The probability of seabed hardness is derived from the angular backscatter response dataset. The angular backscatter response curves are extracted from known hard or ‘rocky’ seabed areas and an average of the angular backscatter response curves is calculated. This is completed to determine a reference curve of hard/"rocky" seabed. This curve is used as a reference and compared to all other angular backscatter response curves using the Kolmogorov-Smirnov goodness of fit test to estimate the probability of the hard/"rocky" seabed (p‑hard). Finally, the Inverse Distance Weighted interpolation technique is used to produce a continuous layer of the p‑hard for the whole survey area.
Geoscience Australia uses the backscatter data that it acquires and data acquired by external agencies and companies to produce a range of products to meet government and scientific needs. Key products include:
- Maps of individual surveys
- Raw and processed multibeam backscatter data and derivatives at the survey level, for example probability of rock spatial grids, seabed hardness grids
- Seabed interpretations, for example reef polygons
Geoscience Australia also uses backscatter data to produce seabed interpretations, and geomorphology and seabed hardness products.
Relevant Reports and Publications
Geoscience Australia has produced a range of publications on the analysis and application of backscatter, including:
- Siwabessy PJW, Tran M, Picard K, Brooke BP, Huang Z, Smit N, Williams DK, Nicholas WA, Nichol SL, Atkinson I (2017) Modelling the distribution of hard seabed using calibrated multibeam acoustic backscatter data in a tropical, macrotidal embayment: Darwin Harbour, Australia. Mar Geophys Res. doi:10.1007/s11001-017-9314-7.
- Daniell J, Siwabessy J, Nichol S, Brooke B (2015) Insight into environmental drivers of acoustic angular response using a self-organising map and hierarchical clustering. Geo-Mar Lett 35:387-403.
- Huang Z, Siwabessy J, Nichol SL, Brooke BP (2014) Predictive mapping of seabed substrata using high-resolution multibeam sonar data: A case study from a shelf with complex geomorphology. Mar Geol 357:37-52.
- Li J, Siwabessy J, Tran M, Huang Z, Heap A (2013) Predicting Seabed Hardness Using Random Forest in R. In: Zhao Y, Cen Y (eds) Data Mining Applications with R. Elsevier, Amsterdam, pp 299-329.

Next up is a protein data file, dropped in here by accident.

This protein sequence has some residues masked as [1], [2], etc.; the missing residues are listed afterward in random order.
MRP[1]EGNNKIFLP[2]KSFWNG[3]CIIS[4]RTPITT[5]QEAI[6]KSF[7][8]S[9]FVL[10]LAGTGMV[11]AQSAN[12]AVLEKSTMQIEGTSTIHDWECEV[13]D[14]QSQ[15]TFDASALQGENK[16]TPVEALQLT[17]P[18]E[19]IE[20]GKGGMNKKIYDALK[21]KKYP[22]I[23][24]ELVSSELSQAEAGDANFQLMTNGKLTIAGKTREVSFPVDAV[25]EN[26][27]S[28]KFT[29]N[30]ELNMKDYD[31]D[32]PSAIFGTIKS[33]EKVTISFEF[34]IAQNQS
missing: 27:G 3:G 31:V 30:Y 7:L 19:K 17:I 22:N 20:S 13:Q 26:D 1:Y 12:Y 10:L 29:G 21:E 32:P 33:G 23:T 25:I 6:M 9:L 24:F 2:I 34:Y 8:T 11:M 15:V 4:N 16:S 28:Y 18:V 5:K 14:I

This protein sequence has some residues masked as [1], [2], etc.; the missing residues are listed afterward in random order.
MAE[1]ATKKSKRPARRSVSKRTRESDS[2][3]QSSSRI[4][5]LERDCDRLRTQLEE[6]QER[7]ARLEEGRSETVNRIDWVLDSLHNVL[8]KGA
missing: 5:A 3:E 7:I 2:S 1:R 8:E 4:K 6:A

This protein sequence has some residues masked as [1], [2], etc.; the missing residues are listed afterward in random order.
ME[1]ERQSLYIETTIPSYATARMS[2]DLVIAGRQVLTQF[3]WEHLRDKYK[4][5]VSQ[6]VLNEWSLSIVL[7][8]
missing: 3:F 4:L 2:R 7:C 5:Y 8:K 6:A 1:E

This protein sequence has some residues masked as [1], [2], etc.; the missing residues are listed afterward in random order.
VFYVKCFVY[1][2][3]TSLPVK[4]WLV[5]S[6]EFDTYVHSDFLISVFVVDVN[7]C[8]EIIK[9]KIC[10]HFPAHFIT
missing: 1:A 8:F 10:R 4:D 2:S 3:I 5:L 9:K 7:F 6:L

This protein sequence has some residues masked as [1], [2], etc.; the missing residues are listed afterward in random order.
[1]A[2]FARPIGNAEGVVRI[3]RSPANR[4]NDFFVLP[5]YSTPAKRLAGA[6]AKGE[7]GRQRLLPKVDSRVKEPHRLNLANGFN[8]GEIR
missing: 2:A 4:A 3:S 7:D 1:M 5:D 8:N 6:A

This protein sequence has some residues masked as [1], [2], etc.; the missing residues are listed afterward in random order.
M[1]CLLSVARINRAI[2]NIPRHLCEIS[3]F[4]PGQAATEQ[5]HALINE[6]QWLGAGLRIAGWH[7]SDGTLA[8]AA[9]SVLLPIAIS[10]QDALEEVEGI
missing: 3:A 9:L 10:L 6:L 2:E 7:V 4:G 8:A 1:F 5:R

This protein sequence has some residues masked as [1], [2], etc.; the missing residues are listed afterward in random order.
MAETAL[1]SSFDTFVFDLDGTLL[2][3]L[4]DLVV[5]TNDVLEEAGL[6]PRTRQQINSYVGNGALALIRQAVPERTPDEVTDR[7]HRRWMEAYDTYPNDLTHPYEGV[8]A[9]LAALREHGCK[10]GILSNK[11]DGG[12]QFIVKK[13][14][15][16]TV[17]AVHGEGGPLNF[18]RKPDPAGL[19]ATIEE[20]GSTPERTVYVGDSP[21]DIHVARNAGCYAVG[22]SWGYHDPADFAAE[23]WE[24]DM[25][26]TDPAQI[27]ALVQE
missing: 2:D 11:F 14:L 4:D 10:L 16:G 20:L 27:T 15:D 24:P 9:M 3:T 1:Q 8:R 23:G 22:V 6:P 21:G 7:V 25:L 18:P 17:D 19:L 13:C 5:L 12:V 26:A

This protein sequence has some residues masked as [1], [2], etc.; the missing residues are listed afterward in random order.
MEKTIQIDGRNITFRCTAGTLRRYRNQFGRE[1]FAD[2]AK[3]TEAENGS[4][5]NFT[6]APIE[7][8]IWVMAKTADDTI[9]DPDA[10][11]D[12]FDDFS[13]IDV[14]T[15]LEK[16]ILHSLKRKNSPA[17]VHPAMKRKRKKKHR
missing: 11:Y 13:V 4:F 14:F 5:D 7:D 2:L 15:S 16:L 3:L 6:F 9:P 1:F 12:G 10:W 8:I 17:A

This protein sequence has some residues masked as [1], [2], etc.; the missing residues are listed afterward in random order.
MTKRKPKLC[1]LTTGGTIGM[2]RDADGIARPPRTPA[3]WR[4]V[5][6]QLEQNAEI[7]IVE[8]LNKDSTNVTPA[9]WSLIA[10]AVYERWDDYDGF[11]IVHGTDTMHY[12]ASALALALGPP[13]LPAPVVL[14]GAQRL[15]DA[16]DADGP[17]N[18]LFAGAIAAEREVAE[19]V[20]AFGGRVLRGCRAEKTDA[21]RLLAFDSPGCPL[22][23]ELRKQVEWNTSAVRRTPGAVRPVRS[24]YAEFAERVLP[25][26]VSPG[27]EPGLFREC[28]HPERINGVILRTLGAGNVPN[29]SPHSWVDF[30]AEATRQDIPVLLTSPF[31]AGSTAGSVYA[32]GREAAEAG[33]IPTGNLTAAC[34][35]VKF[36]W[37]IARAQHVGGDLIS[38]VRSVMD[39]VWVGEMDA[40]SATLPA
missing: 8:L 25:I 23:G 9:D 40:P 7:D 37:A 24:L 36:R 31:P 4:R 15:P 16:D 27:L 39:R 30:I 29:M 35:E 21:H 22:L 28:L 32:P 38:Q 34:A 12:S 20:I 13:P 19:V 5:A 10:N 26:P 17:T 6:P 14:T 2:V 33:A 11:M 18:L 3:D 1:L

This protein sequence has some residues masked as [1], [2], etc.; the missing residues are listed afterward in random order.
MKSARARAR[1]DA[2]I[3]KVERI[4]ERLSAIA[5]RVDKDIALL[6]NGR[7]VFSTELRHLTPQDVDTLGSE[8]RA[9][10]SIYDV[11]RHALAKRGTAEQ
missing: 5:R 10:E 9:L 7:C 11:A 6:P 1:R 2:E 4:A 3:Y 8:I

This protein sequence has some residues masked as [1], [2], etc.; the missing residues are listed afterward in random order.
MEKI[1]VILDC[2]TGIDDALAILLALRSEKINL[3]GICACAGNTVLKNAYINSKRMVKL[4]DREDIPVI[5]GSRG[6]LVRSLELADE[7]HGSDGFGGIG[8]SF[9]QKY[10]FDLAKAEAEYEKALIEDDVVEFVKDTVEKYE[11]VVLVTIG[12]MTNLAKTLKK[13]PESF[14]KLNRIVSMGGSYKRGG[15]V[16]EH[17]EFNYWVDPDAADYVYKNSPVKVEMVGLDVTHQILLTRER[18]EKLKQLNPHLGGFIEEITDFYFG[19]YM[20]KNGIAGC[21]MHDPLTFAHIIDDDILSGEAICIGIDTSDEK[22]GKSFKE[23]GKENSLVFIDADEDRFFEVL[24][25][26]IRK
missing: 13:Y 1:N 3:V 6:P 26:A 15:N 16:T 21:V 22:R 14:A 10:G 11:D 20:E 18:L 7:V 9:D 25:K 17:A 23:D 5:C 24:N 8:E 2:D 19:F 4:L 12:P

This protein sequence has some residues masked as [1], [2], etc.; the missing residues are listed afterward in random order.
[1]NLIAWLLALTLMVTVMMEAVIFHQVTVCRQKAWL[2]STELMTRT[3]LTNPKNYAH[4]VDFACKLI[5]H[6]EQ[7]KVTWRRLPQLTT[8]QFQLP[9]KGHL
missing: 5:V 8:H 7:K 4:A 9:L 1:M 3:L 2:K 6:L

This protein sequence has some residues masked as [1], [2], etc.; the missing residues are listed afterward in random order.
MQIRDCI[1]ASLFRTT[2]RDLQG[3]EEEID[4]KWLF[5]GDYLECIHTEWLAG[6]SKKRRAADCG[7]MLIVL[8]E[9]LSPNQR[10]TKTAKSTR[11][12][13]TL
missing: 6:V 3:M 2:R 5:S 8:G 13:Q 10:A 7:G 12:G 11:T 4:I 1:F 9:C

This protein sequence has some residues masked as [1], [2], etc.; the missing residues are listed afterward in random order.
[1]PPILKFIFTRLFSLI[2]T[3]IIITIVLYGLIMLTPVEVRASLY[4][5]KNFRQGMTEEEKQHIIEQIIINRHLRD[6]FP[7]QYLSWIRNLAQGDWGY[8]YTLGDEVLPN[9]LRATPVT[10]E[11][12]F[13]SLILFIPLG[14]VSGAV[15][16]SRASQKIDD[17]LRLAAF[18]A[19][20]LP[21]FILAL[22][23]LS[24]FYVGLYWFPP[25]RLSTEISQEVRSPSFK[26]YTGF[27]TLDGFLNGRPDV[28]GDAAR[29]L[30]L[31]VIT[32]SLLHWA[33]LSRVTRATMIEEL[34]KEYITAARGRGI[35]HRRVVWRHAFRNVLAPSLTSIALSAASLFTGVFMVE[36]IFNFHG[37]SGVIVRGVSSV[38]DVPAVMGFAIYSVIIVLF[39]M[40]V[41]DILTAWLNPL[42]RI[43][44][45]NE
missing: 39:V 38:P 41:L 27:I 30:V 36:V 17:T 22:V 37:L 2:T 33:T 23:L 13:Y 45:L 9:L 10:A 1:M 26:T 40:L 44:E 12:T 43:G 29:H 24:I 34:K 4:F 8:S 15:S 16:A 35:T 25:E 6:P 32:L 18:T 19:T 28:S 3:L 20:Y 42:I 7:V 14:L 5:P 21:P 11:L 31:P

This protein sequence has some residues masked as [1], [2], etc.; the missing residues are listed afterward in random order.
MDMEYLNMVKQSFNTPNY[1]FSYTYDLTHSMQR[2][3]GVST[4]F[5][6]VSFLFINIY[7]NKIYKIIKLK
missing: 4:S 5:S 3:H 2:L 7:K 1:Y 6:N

- Siwabessy PJW, Daniell J, Li J, Huang Z, Heap AD, Nichol S, Anderson TJ, Tran M (2013) Methodologies for seabed substrate characterisation using multibeam bathymetry, backscatter and video data: A case study from the carbonate banks of the Timor Sea, Northern Australia. Record 2013/11. Geoscience Australia, Canberra.
- Hamilton LJ, Parnum IM (2011) Acoustic seabed segmentation from direct statistical clustering of entire multibeam sonar backscatter curves. Cont Shelf Res 31:138-148.
- Lamarche G, Lurton X, Verdier A-L, Augustin J-M (2010) Quantitative characterisation of seafloor substrate and bedforms using advanced processing of multibeam backscatter-Application to Cook Strait, New Zealand. Cont Shelf Res 31 (S-1):93-S109.
- Parnum IM, Gavrilov AN (2011) High-frequency multibeam echosounder measurements of seafloor backscatter in shallow water: Part 2–Mosaic production, analysis and classification. J Underw Technol 30(1):13–26. doi:10.3723/ut.30.013.
- Parnum IM, Gavrilov AN (2011) High-frequency multibeam echosounder measurements of seafloor backscatter in shallow water: Part 1–Data acquisition and processing. J Underw Technol 30(1):3–12. doi:10.3723/ut.30.003.
- Gavrilov AN, Parnum IM (2010) Fluctuations of seafloor backscatter data from multibeam sonar systems. IEEE J Oceanic Eng 35 (2):209-219.
- Siwabessy PJW, Parnum IM, Gavrilov A, McCauley RD (2006) Overview of coastal water habitat mapping research for Coastal CRC. Coastal CRC Technical Report No. 86, 27 pp.
- Siwabessy PJW, Gavrilov AN, Duncan AJ, Parnum IM (2006) Statistical analysis of high-frequency multibeam backscatter data in shallow water. Acoustics 2006, Proceedings of the Conference of the Australasian Acoustical Societies, Christchurch, New Zealand, pp 507-514.